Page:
NO! Though the vaccine is effective in preventing illness, it is unknown at this time if you can still carry and transmit the virus to others. Moderna is currently studying the effect of the vaccine on transmission, but while we wait for the result we should all continue to take precautions to protect those around us. That includes wearing a mask, practicing physical distancing, staying home when possible, and regularly washing our hands.

No. The Moderna COVID‑19 Vaccine contains no preservatives, no antibiotics, and no products from human or animal origin. The vial stoppers are not made with natural rubber latex. This means that people with these common allergies can still get the vaccine.


Fact: Many pharmaceutical companies invested significant resources to quickly developing a vaccine for COVID-19 because of the worldwide impact of the pandemic. The emergency situation warranted an emergency response but that does not mean that companies bypassed safety protocols or didn’t perform adequate testing.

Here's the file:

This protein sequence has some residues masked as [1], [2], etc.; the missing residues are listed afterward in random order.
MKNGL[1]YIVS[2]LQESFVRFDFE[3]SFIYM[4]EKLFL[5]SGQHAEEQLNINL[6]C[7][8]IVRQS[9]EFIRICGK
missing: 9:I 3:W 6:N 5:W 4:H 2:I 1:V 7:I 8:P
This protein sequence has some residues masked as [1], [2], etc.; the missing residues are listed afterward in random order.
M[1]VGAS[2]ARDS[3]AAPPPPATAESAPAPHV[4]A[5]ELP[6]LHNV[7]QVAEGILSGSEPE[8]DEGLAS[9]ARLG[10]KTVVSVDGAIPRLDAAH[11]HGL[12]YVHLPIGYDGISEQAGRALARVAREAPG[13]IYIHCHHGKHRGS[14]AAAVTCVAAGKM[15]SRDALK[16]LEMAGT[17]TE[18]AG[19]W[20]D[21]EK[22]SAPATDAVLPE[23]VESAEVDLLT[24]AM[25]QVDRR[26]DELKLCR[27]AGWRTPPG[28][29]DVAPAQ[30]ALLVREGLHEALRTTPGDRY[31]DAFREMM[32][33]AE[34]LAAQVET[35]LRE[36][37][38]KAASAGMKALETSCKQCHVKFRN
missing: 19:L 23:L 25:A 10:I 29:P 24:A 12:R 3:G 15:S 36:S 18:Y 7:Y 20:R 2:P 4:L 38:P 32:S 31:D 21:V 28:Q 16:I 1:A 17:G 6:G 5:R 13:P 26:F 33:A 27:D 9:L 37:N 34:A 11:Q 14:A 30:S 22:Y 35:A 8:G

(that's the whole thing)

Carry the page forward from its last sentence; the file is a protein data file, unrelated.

Fact: There is not enough information currently available to say if or for how long after infection someone is protected from getting COVID-19 again. This is called natural immunity. Early evidence suggests natural immunity from COVID-19 may not last very long, but more studies are needed to better understand this. The Mayo Clinic recommends getting the COVID-19 vaccine, even if you’ve had COVID-19 previously. However, those that had COVID-19 should delay vaccination until about 90 days from diagnosis. People should not get vaccinated if in quarantine after exposure or if they have COVID-19 symptoms.

Fact: Circulating on social media is the claim that COVID-19’s mortality rate is 1%-2% and that people should not be vaccinated against a virus with a high survival rate. However, a 1% mortality rate is 10 times more lethal than the seasonal flu, which we regularly vaccinate against. In addition, the mortality rate can vary widely and is influenced by age and other social factors. The communities Harlem United serves- people of color, people experiencing homelessness, people with certain chronic conditions- are among those at increased risk.